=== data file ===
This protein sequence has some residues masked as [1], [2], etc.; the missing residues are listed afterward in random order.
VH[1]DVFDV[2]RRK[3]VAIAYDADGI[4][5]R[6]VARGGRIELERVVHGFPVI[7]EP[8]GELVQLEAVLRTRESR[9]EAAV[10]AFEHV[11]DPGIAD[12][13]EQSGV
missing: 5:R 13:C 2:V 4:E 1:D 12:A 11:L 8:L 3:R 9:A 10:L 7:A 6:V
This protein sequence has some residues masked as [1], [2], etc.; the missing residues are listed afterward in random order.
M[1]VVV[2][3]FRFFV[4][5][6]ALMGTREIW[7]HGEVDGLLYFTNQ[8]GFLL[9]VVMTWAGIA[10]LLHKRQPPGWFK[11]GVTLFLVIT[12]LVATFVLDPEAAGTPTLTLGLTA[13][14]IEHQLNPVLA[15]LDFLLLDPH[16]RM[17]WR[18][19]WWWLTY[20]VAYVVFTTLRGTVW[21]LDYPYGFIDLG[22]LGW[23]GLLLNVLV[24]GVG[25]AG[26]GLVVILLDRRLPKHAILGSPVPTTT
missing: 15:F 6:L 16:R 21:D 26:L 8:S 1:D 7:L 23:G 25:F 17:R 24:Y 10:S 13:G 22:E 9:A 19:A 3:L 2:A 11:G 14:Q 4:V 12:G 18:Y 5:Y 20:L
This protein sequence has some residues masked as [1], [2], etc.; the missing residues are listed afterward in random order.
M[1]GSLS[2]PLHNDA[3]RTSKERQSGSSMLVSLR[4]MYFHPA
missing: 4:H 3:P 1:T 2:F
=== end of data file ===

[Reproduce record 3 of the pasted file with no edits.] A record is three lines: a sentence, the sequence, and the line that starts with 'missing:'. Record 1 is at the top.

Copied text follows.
This protein sequence has some residues masked as [1], [2], etc.; the missing residues are listed afterward in random order.
M[1]GSLS[2]PLHNDA[3]RTSKERQSGSSMLVSLR[4]MYFHPA
missing: 4:H 3:P 1:T 2:F